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It was a bit unpleasant at the top of the Eiffel Tower – windy and cool. That’s our penalty for not going last night when it was fine. And for catching the lift up. Our feet have finally given up on us in protest, so we just had to cheat.

Back on the ground we found a little cafe where we had dinner at some ridiculous time of night. It doesn’t seem to matter here.

Thursday 17 September – In Paris:

Our last day today so we took this last opportunity to visit the Catacombes. Or at least we tried to. It turned out that the real reason they have been closed is due to vandalism and the closure is indefinite. Bugger.

We’re becoming very European. Breakfast was at 11.30am.

Off to Notre Dame where the audio guide was quite confusing in places and we weren’t always sure we were in the right spot or looking at the right thing. The crypt – always one of my favourite parts of a church – has a lot of excavations from the roman Period. It was interesting but we both felt it could have been better explained. Or maybe we just need to suck it up and learn more French. The boards with the English information ran out about a quarter of the way round.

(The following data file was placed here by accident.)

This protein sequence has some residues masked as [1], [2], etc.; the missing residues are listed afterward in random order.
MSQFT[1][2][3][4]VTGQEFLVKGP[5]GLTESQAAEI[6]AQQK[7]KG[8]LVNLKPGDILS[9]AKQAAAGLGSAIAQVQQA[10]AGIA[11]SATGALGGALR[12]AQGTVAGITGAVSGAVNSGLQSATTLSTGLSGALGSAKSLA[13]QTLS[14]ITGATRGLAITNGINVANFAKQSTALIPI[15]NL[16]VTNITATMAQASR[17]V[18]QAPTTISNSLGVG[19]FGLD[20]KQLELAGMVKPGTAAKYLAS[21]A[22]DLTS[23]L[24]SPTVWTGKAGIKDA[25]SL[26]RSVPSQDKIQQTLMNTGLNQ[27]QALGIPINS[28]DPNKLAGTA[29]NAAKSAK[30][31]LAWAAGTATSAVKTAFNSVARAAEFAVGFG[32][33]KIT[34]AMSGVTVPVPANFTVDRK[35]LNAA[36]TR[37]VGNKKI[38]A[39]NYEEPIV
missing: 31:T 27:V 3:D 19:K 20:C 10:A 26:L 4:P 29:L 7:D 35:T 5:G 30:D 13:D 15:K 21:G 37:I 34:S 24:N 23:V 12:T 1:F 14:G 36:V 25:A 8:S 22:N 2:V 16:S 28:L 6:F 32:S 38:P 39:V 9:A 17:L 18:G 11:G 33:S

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We had a nice walk around the back streets then back to the apartment to pack before finding another spot for dinner and a yummy nougat glacé dessert.

And another early night … haha. Midnight.

Friday 18 September – Paris to Brisbane:

And that’s all for this trip. Until next time, France, au revoir.

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9 thoughts on “A beautiful gîte and really sore feet … walk with us on the last leg: 2009 Part 4